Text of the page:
For the Week Ending July 23, 2021

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In testimony before the Senate Judiciary Committee on Wednesday, NPPC President Jen Sorenson urged Congress to address the agriculture labor shortage by expanding the H-2A visa program for year-round use without a cap. As she explained, U.S. pork production is a year-round effort, requiring a hardworking and dedicated workforce on farms and in processing plants. “Current visa programs designed for seasonal agriculture—such as the H-2A visa—fail to meet the workforce needs of U.S. pork producers and other year-round livestock farmers. Now more than ever, we need a dedicated, year-round workforce,” Sorenson told the committee. If not addressed, the labor shortage “could lead to farms and packing plants shutting down, causing serious financial harm to the communities in which they operate. As a result, pork production would be constrained, leading to higher food prices for consumers and the United States becoming an unreliable trading partner for the many countries around the world that rely on our pork,” she noted. A copy of her testimony is here. Sorenson’s hearing appearance follows the launch of NPPC’s “Year-Round Pork Needs Year-Round Workers” campaign earlier this month. The campaign features the stories of four foreign-born workers who make vital contributions to the U.S. pork industry and their communities. Learn more here

The city of Manteca, Calif., is joining the growing chorus of calls for the state to delay implementation of Proposition 12. Set to go into effect on Jan. 1, 2022, Proposition 12 will impose arbitrary animal housing standards that reach far outside the state’s borders to farms across the country, while driving up costs for both pork producers and consumers. The state was required to finalize implementation regulations by September 2019. The California Department of Food and Agriculture (CDFA) only issued the proposed regulations in May 2021. “We believe that without the appropriate time for out-of-state producers to comply, small, family-run California-owned businesses will be irreparably harmed. Implementing Proposition 12 in January 2022 would place undue financial strain and a competitive disadvantage on California businesses, including businesses in our city that are vital to the economic success and well-being of our residents,” wrote the city’s mayor in a July 20 letter to CFDA. Manteca is home to Sunnyvalley Smoked Meats, Inc., which sells bacon, ham, and various turkey products in California — comprising approximately 60% of their total business. “Their meat supply is contingent on out-of-state pork suppliers, and they generate tens of millions of dollars in economic activity annually for their community, including sales taxes, property taxes, and philanthropic activity….Unfortunately, Proposition 12 will have detrimental impacts on companies such as Sunnyvalley Smoked Meats and hinder businesses that are already struggling to stay afloat following mandated shutdowns,” the letter noted. In recent comments to CDFA’s proposed regulations, NPPC urged the state to delay the Proposition 12 implementation by at least two years from the date when the regulations are finalized. A copy of the letter is available here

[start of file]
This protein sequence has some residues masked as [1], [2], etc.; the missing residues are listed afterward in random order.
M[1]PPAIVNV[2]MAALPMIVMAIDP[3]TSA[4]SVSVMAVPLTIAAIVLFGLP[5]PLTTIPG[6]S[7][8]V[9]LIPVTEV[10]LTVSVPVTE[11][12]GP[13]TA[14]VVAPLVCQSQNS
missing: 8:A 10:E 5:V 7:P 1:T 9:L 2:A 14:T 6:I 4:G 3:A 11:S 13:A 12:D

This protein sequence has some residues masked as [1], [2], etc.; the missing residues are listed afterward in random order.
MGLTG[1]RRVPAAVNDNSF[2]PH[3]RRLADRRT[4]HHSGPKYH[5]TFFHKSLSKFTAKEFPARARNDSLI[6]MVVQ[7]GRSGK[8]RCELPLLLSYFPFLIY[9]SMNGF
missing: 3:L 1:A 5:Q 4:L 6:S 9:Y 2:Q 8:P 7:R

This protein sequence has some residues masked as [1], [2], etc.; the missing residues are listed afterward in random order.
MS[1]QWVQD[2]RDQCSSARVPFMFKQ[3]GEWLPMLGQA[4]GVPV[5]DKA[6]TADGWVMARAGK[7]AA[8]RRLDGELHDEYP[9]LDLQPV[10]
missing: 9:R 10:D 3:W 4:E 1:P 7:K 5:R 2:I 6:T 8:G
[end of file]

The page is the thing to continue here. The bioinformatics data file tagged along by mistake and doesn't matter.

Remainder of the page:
On Monday, U.S. Treasury Secretary Janet Yellen and State Bank of Vietnam Governor Nguyen Thi Hong announced a currency agreement that is likely to halt the immediate threat of punitive tariffs placed on the Asian nation. “I welcome the constructive dialogue between the Department of the Treasury and the State Bank of Vietnam on currency policy, and the mutual understanding we have reached,” said Secretary Yellen. “I believe the State Bank of Vietnam’s attention to these issues over time not only will address Treasury’s concerns, but also will support the further development of Vietnam’s financial markets and enhance its macroeconomic and financial resilience,” she added. Earlier this month, NPPC joined 75 other trade associations in urging the U.S. Trade Representative not to impose tariffs on Vietnamese products over currency concerns. In late December 2020, NPPC Assistant Vice President of International Affairs Maria Zieba testified that tariffs on Vietnamese imports would have left U.S. hog farmers vulnerable to retaliation on U.S. pork imports. Vietnam is a major pork-consuming nation dealing with African swine fever outbreaks in its domestic herd, with significant demand for imported pork. The U.S. does not have a free trade agreement with Vietnam and is at a competitive disadvantage to Canada, the EU, Mexico and other supplier nations. A number of non-tariff barriers act as an additional barrier on U.S. pork exports to Vietnam. Greater market access for U.S. pork in Vietnam is one of NPPC’s top priorities.